Gaining A New Perspective

By: Stewart Linthicum

“Have I been viewing the Bible all wrong?”

This thought has plagued my mind continually for the past few months. I have been wrestling with the idea that the way I have grown up viewing the Bible is skewed.

Part of my job focuses on marketing and communication, and that means I spend a fair amount of time trying to understand how other people will react to what I write, create, and distribute. I am always trying to figure out how the world is viewed through the eyes of other people, so it seems normal that I would question the way I view the Bible.

I recently read an article by Brian Zahnd titled, My Problem With The Bible. In this article, Zahnd discussed how the Bible was written. If you look back through God’s Word, you clearly see that it is written from the perspective of the oppressed, the enslaved, and the defeated. This is unique, because as most of you can figure out, history is written by the conquerors. As Americans, we are citizens of a superpower. We have been the conquerors. This puts us in the same group as the Egyptians, the Babylonians, and the Romans. This is not a bad thing, it just means we have to shift the way we view the Bible.

Think about it, Jesus taught that the first shall be last and the last shall be first. To some Americans this might be a bit unnerving.

In a podcast interview Pastor Oscar Muriu of the Nairobi Chapel in Kenya spoke about Easter and Holy Week from the perspective of the African people. Pastor Muriu said that when the African people read the Easter story they see injustice, oppression, suffering, misrepresentation, and power. He says “It is easy for us to empathize with the suffering Christ.”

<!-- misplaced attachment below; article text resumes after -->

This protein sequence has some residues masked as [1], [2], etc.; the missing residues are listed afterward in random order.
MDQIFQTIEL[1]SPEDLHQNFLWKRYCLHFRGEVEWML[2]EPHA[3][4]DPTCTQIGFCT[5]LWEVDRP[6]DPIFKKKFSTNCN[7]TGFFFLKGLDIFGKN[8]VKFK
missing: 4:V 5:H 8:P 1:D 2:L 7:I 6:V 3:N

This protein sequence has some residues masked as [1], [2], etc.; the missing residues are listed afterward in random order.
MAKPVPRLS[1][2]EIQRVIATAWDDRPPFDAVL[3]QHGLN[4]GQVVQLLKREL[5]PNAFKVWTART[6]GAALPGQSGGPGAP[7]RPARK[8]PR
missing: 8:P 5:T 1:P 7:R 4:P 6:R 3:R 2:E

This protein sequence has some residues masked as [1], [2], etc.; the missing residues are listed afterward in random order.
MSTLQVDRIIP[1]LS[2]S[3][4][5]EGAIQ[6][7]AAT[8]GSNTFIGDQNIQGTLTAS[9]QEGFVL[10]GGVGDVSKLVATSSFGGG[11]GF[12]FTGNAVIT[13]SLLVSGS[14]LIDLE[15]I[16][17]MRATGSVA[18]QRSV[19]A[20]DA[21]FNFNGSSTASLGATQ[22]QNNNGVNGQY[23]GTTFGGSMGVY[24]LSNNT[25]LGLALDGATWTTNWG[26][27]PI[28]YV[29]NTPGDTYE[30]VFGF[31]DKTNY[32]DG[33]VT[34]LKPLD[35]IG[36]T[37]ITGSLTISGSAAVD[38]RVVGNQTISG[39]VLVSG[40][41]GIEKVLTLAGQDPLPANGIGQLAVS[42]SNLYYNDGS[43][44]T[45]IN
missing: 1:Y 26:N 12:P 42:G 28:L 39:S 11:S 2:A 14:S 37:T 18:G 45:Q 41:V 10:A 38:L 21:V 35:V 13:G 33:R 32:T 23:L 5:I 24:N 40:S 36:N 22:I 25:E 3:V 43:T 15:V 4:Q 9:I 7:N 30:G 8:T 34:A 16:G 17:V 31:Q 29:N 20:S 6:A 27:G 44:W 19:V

Muriu went on to describe how Easter in the west has become a domesticated story.

“The power of the story has been compromised and they can’t see the wonder, power, and statement of Easter.”

As I listened, I couldn’t help but be convicted. I am grateful that I have not experienced much injustice, oppression or suffering in my life. Does that mean it is harder for me to connect with God’s Word?

These thoughts continue to flood my mind. At the end of May, I will be traveling with Albuquerque’s First Baptist Church to Lilongwe, Malawi on a mission trip. I have wrestled with choosing what stories and scriptures to share with the people of Malawi. After all, their view of the Bible is likely much different than mine. The stories and scriptures that speak to me may not have the same impact on the starving men and women living in the villages. However, those people can understand and relate to a Savior who spent forty days fasting in the wilderness. They can have hope because their Savior has suffered hunger just like them.

Brian Zahnd said it best:

“I have a problem with the Bible, but all is not lost. I just need to read it standing on my head. I need to change my perspective. If I can accept that the Bible is trying to lift up those who are unlike me, then perhaps I can read the Bible right.”

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